The day could come when these cars are so reliable that they are able to navigate their way through downtown traffic. When that happens, the next step will be an Uber-like app that allows us to call a driverless car for a ride.

We already have driverless rapid transit in some cities — Vancouver’s SkyTrain, for example. Why not create a system like this for the roads?

While we’re at it, driverless mini-buses could be programmed to work like car pools. The mini-bus would show up at your house every day to take you and a group of employees to work. An app would give you minute-by-minute updates on when it would arrive.

But what about car-sharing? This concept is not quite so futuristic. People sign up with a co-operative to drive cars parked in their neighbourhood. They’re meant for round trips, so you have to bring them back in a reasonable amount of time.

In Vancouver, there are thousands of car-share vehicles. Obviously, the system works but you’re still paying for maintenance of the cars through membership fees.

Real freedom comes when a car is nothing more than a ride.

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July 25, 2015

Amazon could wind up turning Walmart into a dinosaur

Walmart looking over its shoulder

It wasn’t that long ago that big box stores were the ones shaking up local economies. Low prices and a wide selection made it hard for smaller stores to compete. Downtowns in some small communities practically died out.

Even bigger department stores are struggling as the middle class shrinks and looks for better deals to maintain its standard of living.

But now Walmart, the 900-pound gorilla of big boxes, is the one looking over its shoulder as Amazon — after years of building — is finally coming into its own. Last week, investors voted with their money for the online merchant and pushed its market value above that of Walmart for the first time.

Amazon’s revenue is still nowhere near Walmart’s, but annual sales growth has easily been outpacing it. Ironically, Amazon is beating Walmart at its own game with lower prices and a wider selection of products. On top of that, they offer fast service and convenience.

CEO Jeff Bezos has been patient since Amazon was born back in 1999, ploughing revenues and profits back into the company to ensure it continued to grow. In the future, Walmart may be left behind with the real competition coming from other e-commerce outlets such as Alibaba — a big name in Asia that is making inroads here in North America.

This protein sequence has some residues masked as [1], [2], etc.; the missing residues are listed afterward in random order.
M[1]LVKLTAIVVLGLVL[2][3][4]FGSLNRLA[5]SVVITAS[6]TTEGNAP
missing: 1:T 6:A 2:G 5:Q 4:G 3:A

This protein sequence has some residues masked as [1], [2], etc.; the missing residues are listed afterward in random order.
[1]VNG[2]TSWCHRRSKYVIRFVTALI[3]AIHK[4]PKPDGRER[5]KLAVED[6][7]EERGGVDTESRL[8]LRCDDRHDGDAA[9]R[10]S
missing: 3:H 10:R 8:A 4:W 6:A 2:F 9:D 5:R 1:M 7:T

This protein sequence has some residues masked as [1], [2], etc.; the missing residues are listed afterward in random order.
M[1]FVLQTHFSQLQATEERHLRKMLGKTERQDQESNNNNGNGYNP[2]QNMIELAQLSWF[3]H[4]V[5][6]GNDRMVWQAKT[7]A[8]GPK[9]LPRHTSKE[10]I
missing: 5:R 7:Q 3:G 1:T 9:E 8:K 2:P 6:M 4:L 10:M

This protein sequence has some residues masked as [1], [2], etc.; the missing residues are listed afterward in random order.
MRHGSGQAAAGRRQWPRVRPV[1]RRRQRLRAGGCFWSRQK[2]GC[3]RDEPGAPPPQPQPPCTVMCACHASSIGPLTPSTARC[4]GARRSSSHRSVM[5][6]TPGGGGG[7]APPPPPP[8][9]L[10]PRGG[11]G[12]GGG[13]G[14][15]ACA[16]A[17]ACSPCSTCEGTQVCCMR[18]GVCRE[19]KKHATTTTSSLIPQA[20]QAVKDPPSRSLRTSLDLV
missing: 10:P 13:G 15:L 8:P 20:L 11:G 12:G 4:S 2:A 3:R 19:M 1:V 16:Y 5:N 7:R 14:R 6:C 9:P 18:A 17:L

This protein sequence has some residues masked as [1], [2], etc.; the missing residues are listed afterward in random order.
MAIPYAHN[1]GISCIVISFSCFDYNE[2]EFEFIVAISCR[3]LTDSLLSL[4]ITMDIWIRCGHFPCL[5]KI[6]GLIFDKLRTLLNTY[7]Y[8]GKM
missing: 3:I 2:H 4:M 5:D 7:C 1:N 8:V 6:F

There’s no doubt that Amazon, Alibaba and others are making it harder for bricks-and-mortar stores — even giants like Walmart — to compete. There has been a spate of retailers announcing store closures lately. And Amazon long ago made it impossible for all but the largest bookstores to stay open.

This of course has a wider impact on local economies. As stores shut down or cut wages and jobs to stay afloat, the employees who are left have less to spend and increasingly turn to the Internet to save money. The downward spiral continues.

There are some stores that should always be viable. It’s hard to imagine people buying a lot of food online, for example. Appliances and furniture are awkward to purchase on the Internet, but it’s not unheard of.

If you can afford it, you might want to think about shopping at local stores that offer good service even if it comes at a higher price. Those places are owned by people who have a stake in the community. For Jeff Bezos, the place where you live is just a dot on the map.

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I hate to be a downer, so here’s a video explaining how Amazon really became a bigger company that Walmart.

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Update: Looks like I was wrong about food stores being safe. Amazon has plans to allow you to order groceries online, then pick them up at drive-up stores. Aside form convenience, the groceries will no doubt be cheap.

Amazon is going to have to muster all the innovation it can find: another competitor, promising even lower prices, has opened in the U.S. asks for a yearly membership fee, like Costco, but promises to find the lowest price on whatever you want, and even tells you how much cheaper it is than what you would get at Amazon.

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July 18, 2015

Online forums could learn from apartment building managers

Lower East Side tenements in New York City

Years ago, when I lived in an apartment building, I was awakened in the middle of the night by someone playing loud music.

I mentioned this to the manager, and he said he would look into it. The next day, he told me that the tenant who disturbed me was being evicted.

I thought this was pretty harsh for one minor incident, and told him so. But his answer was a good one, and it has stuck with me to this day: If you don’t get rid of the bad tenants, then the good ones will leave and you’ll have nothing left but bad tenants.

Employees tasked with running online forums or policing website comment sections know all too well how true this is. If you don’t weed out the trolls and spammers, everyone else shies away and you’re left with a toxic stew not worth saving.